This trend of migrating to 4G is not unique to China. A recent report (embedded below) by 4G Americas predicts that by the end of 2018, HSPA/HSPA+ would be the most popular technology whereas LTE would be making an impact with 1.3 Billion connected devices. The main reason for HSPA being so dominant is due to the fact that HSPA devices are mature and are available now. LTE devices, even though available are still slightly expensive. At the same time, operators are taking time having a seamless 4G coverage throughout the region. My guess would be that the number of devices that are 4G ready would be much higher than 1.3 Billion.

It is interesting to see that the number of 'Non-Smartphones' remain constant but at the same time, their share is going down. It would be useful to breakdown the number of Smartphones into 'Phablets' and 'non-Phablets' category.

Anyway, the 4G Americas report from which the information above is extracted contains lots of interesting details about Release-11 and Release-12 HSPA+ and LTE. The only problem I found is that its too long for most people to go through completely.

The whitepaper contains the following information:

3GPP Rel-11 standards for HSPA+ and LTE-Advanced were frozen in December 2012 with the core network protocols stable in December 2012 and Radio Access Network (RAN) protocols stable in March 2013. Key features detailed in the paper for Rel-11 include:
HSPA+:
  • 8-carrier downlink operation (HSDPA)
  • Downlink (DL) 4-branch Multiple Input Multiple Output (MIMO) antennas
  • DL Multi-Flow Transmission
  • Uplink (UL) dual antenna beamforming (both closed and open loop transmit diversity)
  • UL MIMO with 64 Quadrature Amplitude Modulation (64-QAM)
  • Several CELL_FACH (Forward Access Channel) state enhancements (for smartphone type traffic) and non-contiguous HSDPA Carrier Aggregation (CA)
LTE-Advanced:
  • Carrier Aggregation (CA)
  • Multimedia Broadcast Multicast Services (MBMS) and Self Organizing Networks (SON)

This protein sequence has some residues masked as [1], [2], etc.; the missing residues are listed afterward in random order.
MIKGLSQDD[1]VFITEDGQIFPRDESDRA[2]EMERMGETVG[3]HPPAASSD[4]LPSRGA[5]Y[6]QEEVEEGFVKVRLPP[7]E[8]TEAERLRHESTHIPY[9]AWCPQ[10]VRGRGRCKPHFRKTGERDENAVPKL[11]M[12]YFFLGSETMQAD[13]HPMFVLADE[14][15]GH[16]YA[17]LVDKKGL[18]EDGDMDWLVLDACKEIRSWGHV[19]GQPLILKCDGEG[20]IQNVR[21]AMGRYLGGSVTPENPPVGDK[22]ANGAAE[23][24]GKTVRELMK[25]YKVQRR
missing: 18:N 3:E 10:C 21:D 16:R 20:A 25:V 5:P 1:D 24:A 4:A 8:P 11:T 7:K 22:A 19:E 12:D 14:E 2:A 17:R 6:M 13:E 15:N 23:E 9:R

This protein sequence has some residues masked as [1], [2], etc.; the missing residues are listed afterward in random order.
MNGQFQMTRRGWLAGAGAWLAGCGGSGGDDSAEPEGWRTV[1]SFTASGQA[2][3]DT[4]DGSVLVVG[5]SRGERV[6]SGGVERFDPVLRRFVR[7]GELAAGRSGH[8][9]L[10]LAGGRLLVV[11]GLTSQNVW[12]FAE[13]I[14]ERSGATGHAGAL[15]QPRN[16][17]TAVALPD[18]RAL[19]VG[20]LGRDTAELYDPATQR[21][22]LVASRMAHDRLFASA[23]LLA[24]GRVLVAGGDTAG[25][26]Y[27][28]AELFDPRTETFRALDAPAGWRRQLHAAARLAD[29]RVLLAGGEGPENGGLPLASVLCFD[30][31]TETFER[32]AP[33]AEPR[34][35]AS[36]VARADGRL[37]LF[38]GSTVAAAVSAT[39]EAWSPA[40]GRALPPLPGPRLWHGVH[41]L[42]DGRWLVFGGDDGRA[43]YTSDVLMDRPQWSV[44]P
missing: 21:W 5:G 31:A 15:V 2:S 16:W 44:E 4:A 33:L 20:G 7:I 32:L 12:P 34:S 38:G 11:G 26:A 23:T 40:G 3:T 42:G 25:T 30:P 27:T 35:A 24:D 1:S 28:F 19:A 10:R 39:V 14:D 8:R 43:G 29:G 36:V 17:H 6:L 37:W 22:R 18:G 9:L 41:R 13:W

• Introduction to the Coordinated Multi-Point (CoMP) feature for enabling coordinated scheduling and/or beamforming
  • Enhanced Physical Control Channel (EPDCCH)
  • Further enhanced Inter-Cell Interference Coordination (FeICIC) for devices with interference cancellation
Finally, Rel-11 introduces several network and service related enhancements (most of which apply to both HSPA and LTE):
  • Machine Type Communications (MTC)
  • IP Multimedia Systems (IMS)
  • Wi-Fi integration
  • Home NodeB (HNB) and Home e-NodeB (HeNB)
3GPP started work on Rel-12 in December 2012 and an 18-month timeframe for completion was planned. The work continues into 2014 and areas that are still incomplete are carefully noted in the report.  Work will be ratified by June 2014 with the exception of RAN protocols which will be finalized by September 2014. Key features detailed in the paper for Rel-12 include:
HSPA+:
  • Universal Mobile Telecommunication System (UMTS) Heterogeneous Networks (HetNet)
  • Scalable UMTS Frequency Division Duplex (FDD) bandwidth
  • Enhanced Uplink (EUL) enhancements
  • Emergency warning for Universal Terrestrial Radio Access Network (UTRAN)
  • HNB mobility
  • HNB positioning for Universal Terrestrial Radio Access (UTRA)
  • Machine Type Communications (MTC)
  • Dedicated Channel (DCH) enhancements
LTE-Advanced:
  • Active Antenna Systems (AAS)
  • Downlink enhancements for MIMO antenna systems
  • Small cell and femtocell enhancements
  • Machine Type Communication (MTC)
  • Proximity Service (ProSe)
  • User Equipment (UE)
  • Self-Optimizing Networks (SON)
  • Heterogeneous Network (HetNet) mobility
  • Multimedia Broadcast/Multicast Services (MBMS)
  • Local Internet Protocol Access/Selected Internet Protocol Traffic Offload (LIPA/SIPTO)
  • Enhanced International Mobile Telecommunications Advanced (eIMTA) and Frequency Division Duplex-Time Division Duplex Carrier Aggregation (FDD-TDD CA)